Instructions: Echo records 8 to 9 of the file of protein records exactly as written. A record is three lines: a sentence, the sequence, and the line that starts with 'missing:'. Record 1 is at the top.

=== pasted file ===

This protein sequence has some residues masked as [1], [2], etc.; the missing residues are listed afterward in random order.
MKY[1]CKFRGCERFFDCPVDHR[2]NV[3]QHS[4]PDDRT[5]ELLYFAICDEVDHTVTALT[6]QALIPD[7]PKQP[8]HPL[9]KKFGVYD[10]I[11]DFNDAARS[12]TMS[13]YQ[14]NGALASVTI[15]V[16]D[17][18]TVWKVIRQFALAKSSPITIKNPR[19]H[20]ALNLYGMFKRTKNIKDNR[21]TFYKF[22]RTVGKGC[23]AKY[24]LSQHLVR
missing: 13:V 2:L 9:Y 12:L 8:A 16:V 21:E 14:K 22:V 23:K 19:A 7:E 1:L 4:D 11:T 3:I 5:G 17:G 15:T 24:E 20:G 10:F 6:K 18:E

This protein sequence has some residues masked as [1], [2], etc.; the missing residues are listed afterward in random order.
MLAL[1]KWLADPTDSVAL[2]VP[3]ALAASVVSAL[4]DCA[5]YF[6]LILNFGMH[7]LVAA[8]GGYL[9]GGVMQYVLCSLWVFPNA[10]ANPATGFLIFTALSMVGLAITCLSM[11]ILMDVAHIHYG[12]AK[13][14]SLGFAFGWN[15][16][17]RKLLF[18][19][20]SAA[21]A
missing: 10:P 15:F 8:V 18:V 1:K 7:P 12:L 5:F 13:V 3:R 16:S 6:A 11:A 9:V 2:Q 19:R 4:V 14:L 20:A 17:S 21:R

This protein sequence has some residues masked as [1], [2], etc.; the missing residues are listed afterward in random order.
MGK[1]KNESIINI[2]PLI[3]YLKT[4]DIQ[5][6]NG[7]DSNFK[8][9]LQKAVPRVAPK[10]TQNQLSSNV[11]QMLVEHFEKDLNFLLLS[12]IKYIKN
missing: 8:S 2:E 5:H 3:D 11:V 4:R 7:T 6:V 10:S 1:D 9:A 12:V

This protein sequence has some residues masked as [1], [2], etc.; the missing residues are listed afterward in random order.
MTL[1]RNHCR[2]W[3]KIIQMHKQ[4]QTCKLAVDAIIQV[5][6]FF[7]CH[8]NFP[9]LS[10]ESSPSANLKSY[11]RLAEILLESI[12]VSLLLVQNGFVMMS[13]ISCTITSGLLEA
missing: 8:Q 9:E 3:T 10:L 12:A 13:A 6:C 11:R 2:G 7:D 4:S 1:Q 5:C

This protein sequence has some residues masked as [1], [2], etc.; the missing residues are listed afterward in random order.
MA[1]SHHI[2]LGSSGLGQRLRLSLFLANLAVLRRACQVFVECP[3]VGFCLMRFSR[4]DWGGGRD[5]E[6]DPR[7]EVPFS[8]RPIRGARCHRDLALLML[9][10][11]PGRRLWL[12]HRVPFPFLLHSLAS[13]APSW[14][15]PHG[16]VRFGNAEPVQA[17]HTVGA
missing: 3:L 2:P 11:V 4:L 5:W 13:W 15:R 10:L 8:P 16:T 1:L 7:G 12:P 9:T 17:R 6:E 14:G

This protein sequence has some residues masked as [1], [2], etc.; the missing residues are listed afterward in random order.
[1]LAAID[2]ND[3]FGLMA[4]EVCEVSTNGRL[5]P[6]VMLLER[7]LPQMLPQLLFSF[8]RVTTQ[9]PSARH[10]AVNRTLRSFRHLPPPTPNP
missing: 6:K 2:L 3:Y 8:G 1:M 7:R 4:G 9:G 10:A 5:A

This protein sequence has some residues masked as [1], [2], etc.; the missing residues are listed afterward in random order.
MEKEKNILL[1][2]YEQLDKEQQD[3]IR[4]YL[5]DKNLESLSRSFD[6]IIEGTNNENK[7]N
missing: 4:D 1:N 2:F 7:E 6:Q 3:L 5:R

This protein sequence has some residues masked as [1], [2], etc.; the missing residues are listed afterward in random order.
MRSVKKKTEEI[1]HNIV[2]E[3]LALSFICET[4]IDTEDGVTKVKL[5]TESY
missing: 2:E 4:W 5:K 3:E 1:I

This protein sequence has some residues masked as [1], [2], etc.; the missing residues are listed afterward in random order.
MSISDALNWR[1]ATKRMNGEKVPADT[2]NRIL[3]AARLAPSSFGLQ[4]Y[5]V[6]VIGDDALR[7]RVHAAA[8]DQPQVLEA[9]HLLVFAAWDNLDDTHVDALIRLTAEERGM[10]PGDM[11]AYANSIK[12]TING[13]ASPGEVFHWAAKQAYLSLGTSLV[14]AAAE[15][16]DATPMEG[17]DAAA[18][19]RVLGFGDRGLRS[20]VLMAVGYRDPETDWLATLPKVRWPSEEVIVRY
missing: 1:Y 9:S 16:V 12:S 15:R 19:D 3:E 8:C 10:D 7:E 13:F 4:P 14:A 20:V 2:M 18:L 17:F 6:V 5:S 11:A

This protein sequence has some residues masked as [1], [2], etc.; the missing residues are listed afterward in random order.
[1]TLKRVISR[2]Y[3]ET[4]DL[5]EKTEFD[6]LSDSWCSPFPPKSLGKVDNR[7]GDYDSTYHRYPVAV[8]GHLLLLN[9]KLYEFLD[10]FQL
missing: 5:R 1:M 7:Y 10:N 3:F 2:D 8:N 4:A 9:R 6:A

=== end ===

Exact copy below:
This protein sequence has some residues masked as [1], [2], etc.; the missing residues are listed afterward in random order.
MRSVKKKTEEI[1]HNIV[2]E[3]LALSFICET[4]IDTEDGVTKVKL[5]TESY
missing: 2:E 4:W 5:K 3:E 1:I

This protein sequence has some residues masked as [1], [2], etc.; the missing residues are listed afterward in random order.
MSISDALNWR[1]ATKRMNGEKVPADT[2]NRIL[3]AARLAPSSFGLQ[4]Y[5]V[6]VIGDDALR[7]RVHAAA[8]DQPQVLEA[9]HLLVFAAWDNLDDTHVDALIRLTAEERGM[10]PGDM[11]AYANSIK[12]TING[13]ASPGEVFHWAAKQAYLSLGTSLV[14]AAAE[15][16]DATPMEG[17]DAAA[18][19]RVLGFGDRGLRS[20]VLMAVGYRDPETDWLATLPKVRWPSEEVIVRY
missing: 1:Y 9:S 16:V 12:S 15:R 19:D 3:E 8:C 10:D 7:E 13:F 4:P 14:A 20:V 2:M 18:L 17:F 6:V 5:S 11:A